Still, it is well written in simple English and seems like it would be a great read for the intended audience.
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Format: Paperback
I am a business (systems) analyst by profession and I highly recommend this book. Every IT business analyst should own this book and keep it close when defining technical requirements. The author is clear and concise and provides easy-to-understand definitions of relational database terms and how each object/element contributes to sound database design and, ultimately, data integrity.
I read one of the other reviews before writing mine that mentioned that this book may be too simplistic for 'immortals' in the database design world. From what I've experienced in over 15 years in the industry, poor data quality continues to show its ugly head over and over. Maybe if some of those 'immortals' out there would revisit the basics of good database design, more data warehouses would succeed and projects would not overrun due to ever-present bad data!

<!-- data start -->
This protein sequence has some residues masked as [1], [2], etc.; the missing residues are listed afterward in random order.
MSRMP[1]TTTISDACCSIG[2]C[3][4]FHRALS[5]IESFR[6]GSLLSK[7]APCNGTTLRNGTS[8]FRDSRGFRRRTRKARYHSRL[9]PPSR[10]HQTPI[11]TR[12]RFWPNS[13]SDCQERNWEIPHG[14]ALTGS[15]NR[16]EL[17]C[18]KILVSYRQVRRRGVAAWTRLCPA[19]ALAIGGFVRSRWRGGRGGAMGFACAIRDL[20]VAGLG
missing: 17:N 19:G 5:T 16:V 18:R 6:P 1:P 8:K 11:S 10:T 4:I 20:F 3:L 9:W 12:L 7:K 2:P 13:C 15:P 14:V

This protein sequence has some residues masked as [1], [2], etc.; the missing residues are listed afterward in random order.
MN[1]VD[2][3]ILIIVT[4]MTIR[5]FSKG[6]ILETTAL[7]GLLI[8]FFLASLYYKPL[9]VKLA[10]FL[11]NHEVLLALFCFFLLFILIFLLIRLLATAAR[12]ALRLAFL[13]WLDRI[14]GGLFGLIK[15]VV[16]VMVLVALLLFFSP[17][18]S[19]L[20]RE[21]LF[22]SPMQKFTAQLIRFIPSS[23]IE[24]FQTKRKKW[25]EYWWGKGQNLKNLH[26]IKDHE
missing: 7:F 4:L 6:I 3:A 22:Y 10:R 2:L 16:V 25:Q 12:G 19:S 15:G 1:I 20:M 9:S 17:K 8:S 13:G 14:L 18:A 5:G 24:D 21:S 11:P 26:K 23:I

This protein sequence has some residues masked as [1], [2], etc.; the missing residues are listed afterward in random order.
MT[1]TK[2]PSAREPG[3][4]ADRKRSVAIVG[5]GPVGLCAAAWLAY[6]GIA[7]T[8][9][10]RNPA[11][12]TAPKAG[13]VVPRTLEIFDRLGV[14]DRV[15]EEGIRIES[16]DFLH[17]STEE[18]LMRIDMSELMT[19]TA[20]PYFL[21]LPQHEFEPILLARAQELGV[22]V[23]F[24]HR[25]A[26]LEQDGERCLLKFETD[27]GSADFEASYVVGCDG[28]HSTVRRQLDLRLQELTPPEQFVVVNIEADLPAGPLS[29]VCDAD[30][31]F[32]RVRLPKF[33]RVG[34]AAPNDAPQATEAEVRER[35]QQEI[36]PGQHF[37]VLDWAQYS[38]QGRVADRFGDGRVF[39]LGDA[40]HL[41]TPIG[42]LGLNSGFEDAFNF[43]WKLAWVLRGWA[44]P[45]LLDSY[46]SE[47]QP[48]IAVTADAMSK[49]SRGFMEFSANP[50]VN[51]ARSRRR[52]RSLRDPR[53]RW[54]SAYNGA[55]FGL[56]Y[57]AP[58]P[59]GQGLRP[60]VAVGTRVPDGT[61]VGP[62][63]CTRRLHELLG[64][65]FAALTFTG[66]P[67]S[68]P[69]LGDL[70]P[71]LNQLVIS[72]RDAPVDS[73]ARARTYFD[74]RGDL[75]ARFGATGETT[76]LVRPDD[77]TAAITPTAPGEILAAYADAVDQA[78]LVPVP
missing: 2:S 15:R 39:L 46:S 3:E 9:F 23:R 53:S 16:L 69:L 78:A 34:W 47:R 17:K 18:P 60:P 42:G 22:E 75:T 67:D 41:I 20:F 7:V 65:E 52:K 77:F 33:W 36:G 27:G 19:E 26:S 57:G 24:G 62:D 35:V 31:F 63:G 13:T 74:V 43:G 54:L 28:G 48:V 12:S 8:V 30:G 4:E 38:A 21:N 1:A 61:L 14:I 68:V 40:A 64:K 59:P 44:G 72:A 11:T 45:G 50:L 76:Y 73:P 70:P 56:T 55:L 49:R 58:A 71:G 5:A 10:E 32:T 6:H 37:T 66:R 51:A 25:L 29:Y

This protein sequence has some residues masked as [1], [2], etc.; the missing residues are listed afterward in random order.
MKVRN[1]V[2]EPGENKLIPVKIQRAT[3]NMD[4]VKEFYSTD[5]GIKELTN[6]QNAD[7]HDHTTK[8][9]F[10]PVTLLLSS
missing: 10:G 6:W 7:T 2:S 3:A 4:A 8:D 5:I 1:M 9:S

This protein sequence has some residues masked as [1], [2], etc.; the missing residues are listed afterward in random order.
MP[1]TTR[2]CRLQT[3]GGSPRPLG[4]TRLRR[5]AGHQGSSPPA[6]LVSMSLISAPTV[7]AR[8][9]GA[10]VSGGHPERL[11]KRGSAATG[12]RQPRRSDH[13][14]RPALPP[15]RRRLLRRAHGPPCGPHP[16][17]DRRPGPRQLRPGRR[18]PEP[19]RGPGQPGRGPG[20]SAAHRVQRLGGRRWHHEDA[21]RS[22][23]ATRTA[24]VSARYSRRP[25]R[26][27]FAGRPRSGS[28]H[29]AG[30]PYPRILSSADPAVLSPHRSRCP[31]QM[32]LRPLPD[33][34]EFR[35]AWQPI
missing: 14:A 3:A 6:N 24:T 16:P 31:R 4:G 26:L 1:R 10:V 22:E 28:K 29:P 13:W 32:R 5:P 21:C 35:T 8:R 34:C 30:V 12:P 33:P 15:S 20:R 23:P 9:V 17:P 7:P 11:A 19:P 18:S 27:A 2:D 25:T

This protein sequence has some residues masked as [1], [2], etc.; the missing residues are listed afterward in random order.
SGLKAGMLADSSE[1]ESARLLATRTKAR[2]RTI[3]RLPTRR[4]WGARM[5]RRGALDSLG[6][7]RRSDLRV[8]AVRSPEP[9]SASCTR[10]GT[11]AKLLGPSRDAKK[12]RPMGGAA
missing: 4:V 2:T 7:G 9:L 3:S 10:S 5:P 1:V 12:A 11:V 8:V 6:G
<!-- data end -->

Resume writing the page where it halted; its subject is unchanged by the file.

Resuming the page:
This is an excellent resource to review over and over again - I say, don't hesitate to buy this. You won't be disappointed (unless, of course, you're immortal!).
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Format: Paperback
The book does a fair job at explaining basic concepts about database design by keeping the english simple. However, it fails to lay a proper foundation for a number of key topics. It is poorly organizated and can not by itself take a novice to a clear understanding of database design.